Jane Addams and the Dream of American Democracy: A Life

By Jean Bethke Elshtain | Go to book overview

4
THE FAMILY CLAIM AND THE
SOCIAL CLAIM

THE DOORS OF HULL-HOUSE OPENED on September 18, 1889.

Jane Addams had spent winter, spring, and summer 1889 in Chicago gathering money, paying social dues, garnering political support, and holding fast to her "scheme." Ellen Gates Starr, to whom she had first revealed the plan during their trip in Europe, 1887-1888, joined her, as did a housekeeper, Mary Keyser, when they took up residence at 335 (later, 800) Halsted Street, destined to become the most famous address in Chicago. In the quiet of the night before her open doors became a reality, Jane Addams no doubt mused on what had brought her to that moment. Convinced as she was that an old order was dying and a new one was struggling to be born, she aimed to contribute to the new by preserving the best of the old and creatively mixing the two.

The passing of an old way of life does not necessarily entail its obliteration, she insisted. Her sense of cultural renewal and moral evolution called for social amelioration, not violent upheaval. No responsible social reformer aims to wipe out all that has gone before. To the contrary, the basis of all progress, she writes, is to revere rather than to revile the best of the past. Addams hoped that "our American civilization might be built without disturbing these foundations [the examples of great civic heroes] which were laid of the old time." 1 The past haunts the present and works itself into its interstices. So it is that the modern woman carries forward in her own way the age-old story of woman as

-89-

Notes for this page

Add a new note
If you are trying to select text to create highlights or citations, remember that you must now click or tap on the first word, and then click or tap on the last word.
One moment ...
Default project is now your active project.
Project items

Items saved from this book

This book has been saved
Highlights (0)
Some of your highlights are legacy items.

Highlights saved before July 30, 2012 will not be displayed on their respective source pages.

You can easily re-create the highlights by opening the book page or article, selecting the text, and clicking “Highlight.”

Citations (0)
Some of your citations are legacy items.

Any citation created before July 30, 2012 will labeled as a “Cited page.” New citations will be saved as cited passages, pages or articles.

We also added the ability to view new citations from your projects or the book or article where you created them.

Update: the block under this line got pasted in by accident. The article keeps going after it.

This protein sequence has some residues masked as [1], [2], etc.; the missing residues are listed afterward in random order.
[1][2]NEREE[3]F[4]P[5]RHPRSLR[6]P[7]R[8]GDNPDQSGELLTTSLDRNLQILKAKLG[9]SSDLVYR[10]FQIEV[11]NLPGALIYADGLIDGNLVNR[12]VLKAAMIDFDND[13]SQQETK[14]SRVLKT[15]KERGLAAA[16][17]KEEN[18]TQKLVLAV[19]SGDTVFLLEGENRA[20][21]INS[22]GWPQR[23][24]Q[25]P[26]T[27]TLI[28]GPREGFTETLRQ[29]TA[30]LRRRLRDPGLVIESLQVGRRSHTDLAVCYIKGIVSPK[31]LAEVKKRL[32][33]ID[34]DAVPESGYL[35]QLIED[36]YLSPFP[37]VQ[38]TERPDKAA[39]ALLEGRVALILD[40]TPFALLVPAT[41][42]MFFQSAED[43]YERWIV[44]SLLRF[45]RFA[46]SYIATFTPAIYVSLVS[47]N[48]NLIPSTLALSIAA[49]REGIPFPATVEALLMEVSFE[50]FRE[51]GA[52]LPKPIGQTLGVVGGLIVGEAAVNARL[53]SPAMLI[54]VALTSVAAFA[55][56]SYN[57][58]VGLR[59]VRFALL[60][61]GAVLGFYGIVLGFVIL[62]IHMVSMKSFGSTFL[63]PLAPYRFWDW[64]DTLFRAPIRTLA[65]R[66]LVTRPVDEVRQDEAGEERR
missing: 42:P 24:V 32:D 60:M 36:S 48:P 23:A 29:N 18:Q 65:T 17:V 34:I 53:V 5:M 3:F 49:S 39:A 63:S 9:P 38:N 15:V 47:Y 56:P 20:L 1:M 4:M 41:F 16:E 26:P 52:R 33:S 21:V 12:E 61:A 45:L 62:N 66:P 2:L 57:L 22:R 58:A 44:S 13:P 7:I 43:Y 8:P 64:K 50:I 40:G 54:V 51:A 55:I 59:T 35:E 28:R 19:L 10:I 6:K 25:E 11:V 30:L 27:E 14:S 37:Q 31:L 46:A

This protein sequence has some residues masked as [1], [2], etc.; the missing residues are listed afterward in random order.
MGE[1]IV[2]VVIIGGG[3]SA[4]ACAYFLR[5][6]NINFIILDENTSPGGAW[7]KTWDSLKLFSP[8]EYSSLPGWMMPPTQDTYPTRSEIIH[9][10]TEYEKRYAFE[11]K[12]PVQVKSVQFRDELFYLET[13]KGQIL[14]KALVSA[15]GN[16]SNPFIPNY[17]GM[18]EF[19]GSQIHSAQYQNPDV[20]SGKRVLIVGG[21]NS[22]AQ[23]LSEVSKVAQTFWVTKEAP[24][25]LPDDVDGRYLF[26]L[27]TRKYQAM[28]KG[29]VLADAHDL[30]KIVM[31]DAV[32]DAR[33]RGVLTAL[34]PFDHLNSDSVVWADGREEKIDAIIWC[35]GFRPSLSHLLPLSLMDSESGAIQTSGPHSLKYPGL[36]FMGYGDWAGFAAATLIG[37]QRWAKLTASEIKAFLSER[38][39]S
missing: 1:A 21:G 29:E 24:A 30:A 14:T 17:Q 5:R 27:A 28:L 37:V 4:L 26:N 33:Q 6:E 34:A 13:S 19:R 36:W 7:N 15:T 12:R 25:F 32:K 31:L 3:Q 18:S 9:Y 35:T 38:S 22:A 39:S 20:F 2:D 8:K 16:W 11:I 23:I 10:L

Notes (0)
Bookmarks (0)

You have no saved items from this book

Project items include:
  • Saved book/article
  • Highlights
  • Quotes/citations
  • Notes
  • Bookmarks
Notes
Cite this page

Cited page

Style
Citations are available only to our active members.
Sign up now to cite pages or passages in MLA, APA and Chicago citation styles.

(Einhorn, 1992, p. 25)

(Einhorn 25)

1

1. Lois J. Einhorn, Abraham Lincoln, the Orator: Penetrating the Lincoln Legend (Westport, CT: Greenwood Press, 1992), 25, http://www.questia.com/read/27419298.

Cited page

Bookmark this page
Jane Addams and the Dream of American Democracy: A Life
Table of contents

Table of contents

  • Also by Jean Bethke Elshtain *
  • Title Page *
  • Contents vii
  • Acknowledgments ix
  • Credits xi
  • Chronology xiii
  • Books by Jane Addams xvii
  • Hull-House Firsts xix
  • Preface - Interpreting a Life xxi
  • Introduction - Looking for Jane Addams's America 1
  • 1 - The Snare of Preparation 15
  • 2 - One Pilgrim's Progress 33
  • 3 - Imagining Hull-House 65
  • 4 - The Family Claim and the Social Claim 89
  • 5 - Compassion without Condescension 119
  • 6 - Woman's Remembering Heart 149
  • 7 - Life Has Marked Us with Its Slow Stain 181
  • 8 - Solidarity Which Will Not Waver 211
  • Afterword 251
  • Notes 255
  • Index 319
  • About the Author 329
Settings

Settings

Typeface
Text size Smaller Larger Reset View mode
Search within

Search within this book

Look up

Look up a word

  • Dictionary
  • Thesaurus
Please submit a word or phrase above.
Print this page

Print this page

Why can't I print more than one page at a time?

Help
Full screen
/ 329

matching results for page

    Questia reader help

    How to highlight and cite specific passages

    1. Click or tap the first word you want to select.
    2. Click or tap the last word you want to select, and you’ll see everything in between get selected.
    3. You’ll then get a menu of options like creating a highlight or a citation from that passage of text.

    OK, got it!

    Cited passage

    Style
    Citations are available only to our active members.
    Sign up now to cite pages or passages in MLA, APA and Chicago citation styles.

    "Portraying himself as an honest, ordinary person helped Lincoln identify with his audiences." (Einhorn, 1992, p. 25).

    "Portraying himself as an honest, ordinary person helped Lincoln identify with his audiences." (Einhorn 25)

    "Portraying himself as an honest, ordinary person helped Lincoln identify with his audiences."1

    1. Lois J. Einhorn, Abraham Lincoln, the Orator: Penetrating the Lincoln Legend (Westport, CT: Greenwood Press, 1992), 25, http://www.questia.com/read/27419298.

    Cited passage

    Thanks for trying Questia!

    Please continue trying out our research tools, but please note, full functionality is available only to our active members.

    Your work will be lost once you leave this Web page.

    For full access in an ad-free environment, sign up now for a FREE, 1-day trial.

    Already a member? Log in now.